2.7 It is worth noting that from NATS’ perspective, the additional challenge is essentially to the increase in traffic in the airways rather than at the airports. Heathrow for example already operates to 98% capacity and the risk to those operations is through an increase in traffic in surrounding airspace rather than an increase in arrivals and departures. With the airport already effectively operating at capacity, any disruption to an already fragile system may take longer to recover than would be the case outside of the Olympic period.

2.8 The main challenges NATS is preparing for in addition to normal operations are:

Ø Flights for 500,000 overseas spectators and ‘Games family’ members.

Ø 150 Heads of State flights.

Ø 700 additional commercial flights.

Ø 3,000 additional business jet movements.

Ø 1,500 helicopter movements into London per day.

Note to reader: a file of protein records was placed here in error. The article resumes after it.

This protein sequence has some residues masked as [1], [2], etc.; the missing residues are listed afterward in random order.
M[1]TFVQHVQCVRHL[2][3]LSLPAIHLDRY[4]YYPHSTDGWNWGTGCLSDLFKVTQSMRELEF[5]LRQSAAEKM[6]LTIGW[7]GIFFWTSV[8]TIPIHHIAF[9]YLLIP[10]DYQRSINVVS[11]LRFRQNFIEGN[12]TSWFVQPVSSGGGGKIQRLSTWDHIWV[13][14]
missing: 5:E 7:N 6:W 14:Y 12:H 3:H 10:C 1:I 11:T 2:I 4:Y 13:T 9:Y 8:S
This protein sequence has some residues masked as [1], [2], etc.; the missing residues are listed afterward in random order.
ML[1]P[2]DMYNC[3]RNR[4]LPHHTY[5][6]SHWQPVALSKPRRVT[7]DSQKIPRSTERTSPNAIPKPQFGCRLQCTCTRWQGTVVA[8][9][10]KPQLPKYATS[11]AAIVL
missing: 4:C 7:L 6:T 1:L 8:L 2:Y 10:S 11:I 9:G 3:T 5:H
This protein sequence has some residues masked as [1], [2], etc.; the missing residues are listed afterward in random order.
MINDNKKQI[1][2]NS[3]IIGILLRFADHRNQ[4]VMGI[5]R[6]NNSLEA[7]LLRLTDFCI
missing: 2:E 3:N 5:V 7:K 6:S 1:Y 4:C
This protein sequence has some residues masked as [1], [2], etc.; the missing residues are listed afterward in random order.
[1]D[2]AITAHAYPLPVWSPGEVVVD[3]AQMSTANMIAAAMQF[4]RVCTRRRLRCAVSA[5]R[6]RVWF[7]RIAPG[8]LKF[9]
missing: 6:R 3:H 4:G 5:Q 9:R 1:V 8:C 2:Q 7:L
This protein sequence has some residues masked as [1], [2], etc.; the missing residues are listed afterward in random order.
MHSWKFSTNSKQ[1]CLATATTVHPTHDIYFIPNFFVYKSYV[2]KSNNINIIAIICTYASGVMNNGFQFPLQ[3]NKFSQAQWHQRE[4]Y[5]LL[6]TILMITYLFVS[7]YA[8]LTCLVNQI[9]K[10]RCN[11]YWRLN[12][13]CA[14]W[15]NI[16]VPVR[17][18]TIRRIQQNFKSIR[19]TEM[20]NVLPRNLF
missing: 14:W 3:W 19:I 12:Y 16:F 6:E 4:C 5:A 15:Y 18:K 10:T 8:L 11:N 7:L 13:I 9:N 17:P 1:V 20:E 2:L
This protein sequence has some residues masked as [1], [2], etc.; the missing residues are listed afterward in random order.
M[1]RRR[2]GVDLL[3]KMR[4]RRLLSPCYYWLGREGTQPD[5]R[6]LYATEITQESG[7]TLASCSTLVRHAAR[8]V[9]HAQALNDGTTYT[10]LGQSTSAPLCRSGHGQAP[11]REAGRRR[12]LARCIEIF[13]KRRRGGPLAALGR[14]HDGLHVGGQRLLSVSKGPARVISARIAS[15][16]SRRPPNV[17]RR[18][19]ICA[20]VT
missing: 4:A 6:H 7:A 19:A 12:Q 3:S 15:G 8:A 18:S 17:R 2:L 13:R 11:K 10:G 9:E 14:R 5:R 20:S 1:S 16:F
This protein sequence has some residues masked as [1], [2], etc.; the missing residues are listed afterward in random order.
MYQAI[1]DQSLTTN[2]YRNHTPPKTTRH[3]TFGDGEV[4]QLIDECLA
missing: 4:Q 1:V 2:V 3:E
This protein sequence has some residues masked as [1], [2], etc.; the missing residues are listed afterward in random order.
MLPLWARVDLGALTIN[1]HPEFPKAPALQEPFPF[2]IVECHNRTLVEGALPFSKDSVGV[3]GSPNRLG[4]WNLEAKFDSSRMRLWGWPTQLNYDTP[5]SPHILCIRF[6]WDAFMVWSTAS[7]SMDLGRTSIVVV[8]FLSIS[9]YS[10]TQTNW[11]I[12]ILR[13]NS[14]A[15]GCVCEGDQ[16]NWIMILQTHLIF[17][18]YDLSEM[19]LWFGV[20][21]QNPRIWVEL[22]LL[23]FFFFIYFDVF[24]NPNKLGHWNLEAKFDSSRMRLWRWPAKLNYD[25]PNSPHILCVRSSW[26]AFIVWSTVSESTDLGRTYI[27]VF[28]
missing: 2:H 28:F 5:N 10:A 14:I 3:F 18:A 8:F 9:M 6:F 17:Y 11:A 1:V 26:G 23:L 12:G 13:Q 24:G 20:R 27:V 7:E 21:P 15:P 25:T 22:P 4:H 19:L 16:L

Ø Mix of traffic including TV broadcast, commercial, private and security-related flights.

Ø New airspace procedures and routes introduced for the Olympic period.

Ø Security Airspace/restrictions covering the SE of England.

2.9 NATS’ role is to maintain its excellent safety record and standards, while managing the expected increase in air traffic in controlled airspace throughout the Olympic period as efficiently as possible.

2.10 We will liaise and provide advice to organisations across the aviation industry to ensure a co-ordinated approach to a safe efficient operation; this includes using the NATS Air Traffic Incident Crisis and Communications Cell which will be open 24/7 for the duration of the Olympic period.